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Archaeologists found out where was the Great wall of China in Mongolia

Israeli archaeologists have figured out where exactly was the Great wall of China in the current Mongolian steppes, according to Le Figaro.

"The construction of this section of the wall — a massive medieval project, which, oddly enough, very few mentions in historical documents", — said the head of research Professor Gideon Shelak-Lavi c of the Department of Asian studies at the Hebrew University in Jerusalem.

This part of the great wall for the first time became the object of attention of scientists because it is quite far. The Shelak-Lavi and his team traveled to the site, they used data from aerial photographs and images taken from satellites.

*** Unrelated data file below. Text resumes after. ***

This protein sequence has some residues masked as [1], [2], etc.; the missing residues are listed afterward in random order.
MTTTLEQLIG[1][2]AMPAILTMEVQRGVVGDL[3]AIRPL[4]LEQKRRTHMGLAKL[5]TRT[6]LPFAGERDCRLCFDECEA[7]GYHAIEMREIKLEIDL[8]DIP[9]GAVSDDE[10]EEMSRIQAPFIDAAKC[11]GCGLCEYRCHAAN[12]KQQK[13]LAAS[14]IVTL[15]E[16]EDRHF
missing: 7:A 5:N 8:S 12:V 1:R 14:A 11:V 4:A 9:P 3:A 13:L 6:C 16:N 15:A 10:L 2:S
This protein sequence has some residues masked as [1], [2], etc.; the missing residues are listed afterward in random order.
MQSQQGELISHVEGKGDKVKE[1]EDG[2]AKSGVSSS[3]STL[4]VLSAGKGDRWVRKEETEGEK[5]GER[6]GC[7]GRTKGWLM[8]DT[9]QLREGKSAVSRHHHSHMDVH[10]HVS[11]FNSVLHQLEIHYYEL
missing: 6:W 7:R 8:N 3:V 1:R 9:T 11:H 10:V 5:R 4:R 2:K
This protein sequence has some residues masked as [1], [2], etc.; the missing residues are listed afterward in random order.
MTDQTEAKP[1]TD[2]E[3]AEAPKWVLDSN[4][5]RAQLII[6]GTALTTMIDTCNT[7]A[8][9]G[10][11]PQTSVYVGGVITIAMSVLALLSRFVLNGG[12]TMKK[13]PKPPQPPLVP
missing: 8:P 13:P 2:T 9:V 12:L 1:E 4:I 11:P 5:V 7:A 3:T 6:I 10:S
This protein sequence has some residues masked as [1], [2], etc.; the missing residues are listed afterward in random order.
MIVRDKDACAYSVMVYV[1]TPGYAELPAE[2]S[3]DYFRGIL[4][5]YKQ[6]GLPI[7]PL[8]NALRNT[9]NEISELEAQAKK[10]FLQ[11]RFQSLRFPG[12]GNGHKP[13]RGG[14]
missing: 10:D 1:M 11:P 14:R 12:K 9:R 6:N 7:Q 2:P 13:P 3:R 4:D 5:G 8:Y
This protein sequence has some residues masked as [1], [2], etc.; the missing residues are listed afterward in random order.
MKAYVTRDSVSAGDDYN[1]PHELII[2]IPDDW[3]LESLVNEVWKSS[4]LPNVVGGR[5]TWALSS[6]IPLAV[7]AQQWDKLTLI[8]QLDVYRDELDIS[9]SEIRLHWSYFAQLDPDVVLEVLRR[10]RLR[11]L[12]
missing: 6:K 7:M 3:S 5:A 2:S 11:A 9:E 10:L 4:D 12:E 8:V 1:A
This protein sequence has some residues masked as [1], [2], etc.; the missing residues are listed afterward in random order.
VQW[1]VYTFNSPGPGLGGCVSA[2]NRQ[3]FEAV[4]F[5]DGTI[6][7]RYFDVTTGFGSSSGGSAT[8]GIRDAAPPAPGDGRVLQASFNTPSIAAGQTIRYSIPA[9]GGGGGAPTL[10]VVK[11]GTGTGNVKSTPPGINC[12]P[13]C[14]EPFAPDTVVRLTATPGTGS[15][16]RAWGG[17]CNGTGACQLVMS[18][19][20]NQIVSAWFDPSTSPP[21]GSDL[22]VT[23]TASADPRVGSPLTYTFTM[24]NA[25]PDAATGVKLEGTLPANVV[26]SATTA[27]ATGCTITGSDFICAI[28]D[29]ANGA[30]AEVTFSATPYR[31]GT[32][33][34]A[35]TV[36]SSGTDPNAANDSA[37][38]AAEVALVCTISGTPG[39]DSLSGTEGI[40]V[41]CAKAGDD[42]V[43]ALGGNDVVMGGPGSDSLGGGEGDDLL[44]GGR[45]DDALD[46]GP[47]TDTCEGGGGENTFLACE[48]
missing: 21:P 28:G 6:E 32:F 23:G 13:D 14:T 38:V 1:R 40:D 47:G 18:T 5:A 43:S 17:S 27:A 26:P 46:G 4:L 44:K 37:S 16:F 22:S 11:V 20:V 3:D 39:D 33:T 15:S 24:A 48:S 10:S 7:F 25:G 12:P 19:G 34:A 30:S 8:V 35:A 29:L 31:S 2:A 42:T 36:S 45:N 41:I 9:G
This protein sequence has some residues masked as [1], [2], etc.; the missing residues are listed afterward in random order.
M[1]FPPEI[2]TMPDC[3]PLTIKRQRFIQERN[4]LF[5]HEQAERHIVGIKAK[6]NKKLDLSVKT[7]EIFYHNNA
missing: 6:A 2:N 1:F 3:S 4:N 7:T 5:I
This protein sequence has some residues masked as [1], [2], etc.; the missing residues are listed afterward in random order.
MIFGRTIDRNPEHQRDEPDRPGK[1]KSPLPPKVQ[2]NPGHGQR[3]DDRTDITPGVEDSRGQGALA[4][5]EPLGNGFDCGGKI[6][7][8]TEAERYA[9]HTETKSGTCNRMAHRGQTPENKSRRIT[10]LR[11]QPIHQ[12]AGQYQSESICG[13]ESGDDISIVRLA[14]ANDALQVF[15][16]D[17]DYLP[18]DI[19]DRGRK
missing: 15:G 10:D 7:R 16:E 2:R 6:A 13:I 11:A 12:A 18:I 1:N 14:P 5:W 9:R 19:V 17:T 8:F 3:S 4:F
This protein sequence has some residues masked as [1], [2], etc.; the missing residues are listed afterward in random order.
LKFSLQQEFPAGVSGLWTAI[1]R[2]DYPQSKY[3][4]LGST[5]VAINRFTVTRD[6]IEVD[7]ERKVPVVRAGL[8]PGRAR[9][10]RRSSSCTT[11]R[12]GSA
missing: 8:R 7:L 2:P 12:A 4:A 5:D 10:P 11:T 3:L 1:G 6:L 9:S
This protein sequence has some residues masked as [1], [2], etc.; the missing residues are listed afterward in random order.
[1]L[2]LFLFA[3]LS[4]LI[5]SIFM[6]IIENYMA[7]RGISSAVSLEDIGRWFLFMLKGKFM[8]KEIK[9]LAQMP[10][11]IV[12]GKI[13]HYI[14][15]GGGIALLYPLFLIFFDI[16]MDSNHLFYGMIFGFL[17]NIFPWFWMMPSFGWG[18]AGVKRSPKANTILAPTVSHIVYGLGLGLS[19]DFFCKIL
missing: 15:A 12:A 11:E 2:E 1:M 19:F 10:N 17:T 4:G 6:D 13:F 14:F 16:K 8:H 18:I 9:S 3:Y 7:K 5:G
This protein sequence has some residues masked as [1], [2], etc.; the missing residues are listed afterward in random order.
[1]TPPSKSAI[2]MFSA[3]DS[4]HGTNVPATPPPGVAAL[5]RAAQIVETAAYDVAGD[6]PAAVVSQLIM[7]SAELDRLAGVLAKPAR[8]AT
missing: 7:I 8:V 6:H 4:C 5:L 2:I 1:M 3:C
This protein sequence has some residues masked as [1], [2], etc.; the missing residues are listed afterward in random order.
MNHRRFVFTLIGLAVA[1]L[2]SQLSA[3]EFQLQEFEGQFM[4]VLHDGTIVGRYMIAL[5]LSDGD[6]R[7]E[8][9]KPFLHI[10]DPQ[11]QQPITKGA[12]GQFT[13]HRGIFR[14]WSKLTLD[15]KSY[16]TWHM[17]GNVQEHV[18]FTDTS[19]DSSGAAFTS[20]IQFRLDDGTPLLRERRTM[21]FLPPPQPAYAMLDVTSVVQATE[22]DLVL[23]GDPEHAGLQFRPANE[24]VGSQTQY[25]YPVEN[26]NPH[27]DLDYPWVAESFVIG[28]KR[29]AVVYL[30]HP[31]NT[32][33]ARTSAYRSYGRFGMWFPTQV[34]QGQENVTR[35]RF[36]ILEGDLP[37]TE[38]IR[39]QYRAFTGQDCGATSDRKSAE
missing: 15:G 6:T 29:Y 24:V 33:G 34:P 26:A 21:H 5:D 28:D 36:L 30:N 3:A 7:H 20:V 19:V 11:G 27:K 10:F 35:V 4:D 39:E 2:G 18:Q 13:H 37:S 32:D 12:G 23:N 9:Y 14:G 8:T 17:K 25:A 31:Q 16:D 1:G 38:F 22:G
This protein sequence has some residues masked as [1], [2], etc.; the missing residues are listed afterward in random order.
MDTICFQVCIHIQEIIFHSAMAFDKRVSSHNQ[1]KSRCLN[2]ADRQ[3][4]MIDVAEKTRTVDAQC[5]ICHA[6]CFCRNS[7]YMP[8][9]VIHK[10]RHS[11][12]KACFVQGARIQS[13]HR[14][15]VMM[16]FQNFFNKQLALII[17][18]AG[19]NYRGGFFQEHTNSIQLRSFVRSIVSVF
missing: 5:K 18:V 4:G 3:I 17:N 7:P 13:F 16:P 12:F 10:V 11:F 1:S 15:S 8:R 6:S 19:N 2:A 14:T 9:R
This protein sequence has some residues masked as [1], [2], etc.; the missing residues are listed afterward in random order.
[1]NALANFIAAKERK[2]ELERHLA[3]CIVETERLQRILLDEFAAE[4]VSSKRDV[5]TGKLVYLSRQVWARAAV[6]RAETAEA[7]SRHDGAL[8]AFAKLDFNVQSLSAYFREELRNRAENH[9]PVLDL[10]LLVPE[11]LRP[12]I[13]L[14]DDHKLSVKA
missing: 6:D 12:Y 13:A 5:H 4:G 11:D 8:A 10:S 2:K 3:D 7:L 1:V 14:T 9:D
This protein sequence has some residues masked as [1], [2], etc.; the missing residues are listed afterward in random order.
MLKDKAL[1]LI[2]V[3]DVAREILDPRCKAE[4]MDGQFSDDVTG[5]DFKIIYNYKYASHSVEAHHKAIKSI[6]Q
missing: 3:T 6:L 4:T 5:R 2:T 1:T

Section length of 737 miles, examined by Israeli archaeologists is set in modern Mongolia, the steppe, covered with grass. It is called "Northern line" or "Wall of Genghis Khan".

"Previously it was thought that this section was built to protect the local population from the Great Khan of the Golden Horde. But it seems that it was not a military fortification with the aim to protect people from enemy attacks," explained Shelak-Lavi.

The low height of the wall (about two metres) and it is disadvantageous from the point of view of strategy the location suggests that it was intended primarily to control the movement of nomads and their animals.

"It was kind of a tool internal policy", — said the archaeologist.

The great wall of China construction began in the third century BC to protect the country from invasions from the North. Its total length is nine thousand miles, and given the destroyed areas — 21 thousand kilometers.